Rice University’s Student Newspaper — Since 1916

Friday, February 23, 2024 — Houston, TX

Review: Steeper prices grill Burger Bodega

burger-bites-courtesy-sydney-park
Sydney Park / Thresher

By Sydney Park     11/15/22 11:25pm

Salt, fat, acid, heat. When evaluating a hamburger, the first two elements of cooking are essential. In fact, they become non-negotiable in cases where the burger is priced above average. In addition to salt and fat, places that strive to serve high-end fast food must deliver on both quality and price. A new competitor has recently taken on the challenge: Burger Bodega, a pop art-inspired Houston restaurant offering a small menu of burgers, fries and shakes, all at higher price points. 

Located about a 20-minute drive north of Rice campus, the yellow and white storefront marks the restaurant’s first permanent location, as it was originally founded as a smash burger pop-up in Houston. The pop-up acquired a large following on social media which built up hype for the new store, which officially opened Nov. 3. Since opening night, the restaurant has frequently sold out before closing, and wait times have lasted up to an hour or longer. Compared to traditional fast food burger franchises — think Whataburger, McDonalds and In-N-Out — Burger Bodega is steeper in price, offering items like a $6.50 mango lassi shake and $8.95 fries with chopped beef and cheese sauce. Thus, I had to see for myself if the higher pricing was actually worth it. 

Let’s cut to the chase: the burger is good, not fabulous. I ordered the smash burger-double priced at $9.95, which arrives with a potato bun, homemade pickles, grilled onions and bodega sauce. The meat itself is indeed smashed into extremely thin gyro-like patties, so I highly recommend ordering at least a double or triple burger. The potato bun reminded me of Shake Shack’s signature bun, which is almost identical in size and taste. Similarly, the bodega sauce closely resembles In-N-Out’s secret sauce, embodying tomato, mayo and sweet relish flavors. The burger is less greasy than franchise peers and you can taste its higher quality; however, it fails to justify its steeper price since it essentially tastes like a Shake Shack burger.  



I also ordered Burger Bodega’s standard fries priced at $3.50, but there are two other versions with interesting toppings like bell peppers and onions starting at $5.95. The fries are fairly traditional, arriving standard cut and undersalted.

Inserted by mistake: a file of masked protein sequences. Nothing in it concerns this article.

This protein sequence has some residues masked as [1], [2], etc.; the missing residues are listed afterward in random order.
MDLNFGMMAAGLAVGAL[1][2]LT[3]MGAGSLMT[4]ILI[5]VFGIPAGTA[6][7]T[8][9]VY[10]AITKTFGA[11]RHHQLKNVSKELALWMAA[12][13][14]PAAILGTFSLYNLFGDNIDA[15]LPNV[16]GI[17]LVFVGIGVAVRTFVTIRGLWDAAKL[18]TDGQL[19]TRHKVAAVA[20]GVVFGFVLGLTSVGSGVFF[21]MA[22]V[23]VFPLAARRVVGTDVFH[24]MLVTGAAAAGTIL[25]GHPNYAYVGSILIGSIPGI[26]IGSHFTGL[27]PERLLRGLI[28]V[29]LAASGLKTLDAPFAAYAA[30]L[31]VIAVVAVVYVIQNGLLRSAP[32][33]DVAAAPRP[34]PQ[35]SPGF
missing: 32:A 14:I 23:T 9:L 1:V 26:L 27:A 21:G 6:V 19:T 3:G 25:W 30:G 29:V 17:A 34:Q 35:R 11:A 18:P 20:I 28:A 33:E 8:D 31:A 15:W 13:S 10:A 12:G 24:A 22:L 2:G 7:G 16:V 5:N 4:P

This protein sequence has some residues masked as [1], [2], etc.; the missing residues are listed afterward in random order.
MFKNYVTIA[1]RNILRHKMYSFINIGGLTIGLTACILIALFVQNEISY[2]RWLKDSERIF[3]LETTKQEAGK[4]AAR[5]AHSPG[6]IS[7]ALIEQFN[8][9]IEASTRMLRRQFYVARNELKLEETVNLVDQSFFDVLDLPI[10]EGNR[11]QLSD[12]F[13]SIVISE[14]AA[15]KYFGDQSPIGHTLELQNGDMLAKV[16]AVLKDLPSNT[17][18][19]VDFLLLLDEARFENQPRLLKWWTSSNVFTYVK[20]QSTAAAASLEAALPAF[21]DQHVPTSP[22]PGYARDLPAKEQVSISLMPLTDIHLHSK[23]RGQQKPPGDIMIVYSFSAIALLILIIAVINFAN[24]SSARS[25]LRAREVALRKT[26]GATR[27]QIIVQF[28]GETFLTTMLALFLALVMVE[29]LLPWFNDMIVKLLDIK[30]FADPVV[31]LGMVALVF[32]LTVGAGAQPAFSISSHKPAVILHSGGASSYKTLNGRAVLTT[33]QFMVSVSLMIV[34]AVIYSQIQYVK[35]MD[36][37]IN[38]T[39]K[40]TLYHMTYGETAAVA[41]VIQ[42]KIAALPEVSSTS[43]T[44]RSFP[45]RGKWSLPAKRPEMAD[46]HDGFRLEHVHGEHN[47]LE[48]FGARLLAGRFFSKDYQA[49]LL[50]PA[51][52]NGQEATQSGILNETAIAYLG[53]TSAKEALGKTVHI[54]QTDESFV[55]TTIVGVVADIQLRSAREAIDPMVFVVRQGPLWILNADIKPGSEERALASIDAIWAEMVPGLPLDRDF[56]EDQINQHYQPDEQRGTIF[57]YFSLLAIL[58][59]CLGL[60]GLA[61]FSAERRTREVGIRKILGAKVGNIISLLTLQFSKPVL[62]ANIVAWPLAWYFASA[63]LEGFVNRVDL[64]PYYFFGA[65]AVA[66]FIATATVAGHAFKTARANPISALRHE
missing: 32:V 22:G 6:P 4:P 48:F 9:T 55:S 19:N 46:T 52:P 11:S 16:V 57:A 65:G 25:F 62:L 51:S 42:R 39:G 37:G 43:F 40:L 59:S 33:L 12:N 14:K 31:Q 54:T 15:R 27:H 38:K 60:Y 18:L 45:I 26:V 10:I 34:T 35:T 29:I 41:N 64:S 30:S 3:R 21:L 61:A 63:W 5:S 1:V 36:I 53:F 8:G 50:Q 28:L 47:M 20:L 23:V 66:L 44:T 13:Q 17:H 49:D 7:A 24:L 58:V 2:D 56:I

Everything at Burger Bodega is high quality and delicious, but the burger especially is not the best value for your budget and time. That being said, the staff, ambience and interior decor are impeccable. Expect lo-fi hip hop, friendly and fast service, neon-lit bar stools and custom pop art decor reminiscent of Andy Warhol. If you are a burger fanatic, it is at least worth a visit to try something new and experience the modern, unique ambience. Otherwise, you’re probably better off going to Shake Shack. 



More from The Rice Thresher

A&E 2/22/24 11:00pm
Soul Night combines resilience and creativity to celebrate Black community

A one-night-only cultural showcase, Soul Night reflects the artistry and creative lexicon of Rice’s Black Student Association. This year’s showcase is award show-themed, combining music, dance, spoken word and fashion in the form of a narrative musical. The show takes place at 6 p.m. on Saturday, Feb. 24 in Hamman Hall. Tickets are $10 and include a pre-show dinner at 5 p.m.

A&E 2/20/24 10:04pm
Black Art at Rice: Doyin Aderele talks writing, magical realism

Drawing inspiration from her Nigerian heritage and ancient Yoruba culture, Doyin Aderele is currently working on her senior seminar project, an African fantasy novel that she has been developing for a year. Aderele, a senior at Sid Richardson College, has been studying creative writing since her freshman year at Rice and mostly writes fiction, focusing on fantasy and magical realism. 


Comments

Please note All comments are eligible for publication by The Rice Thresher.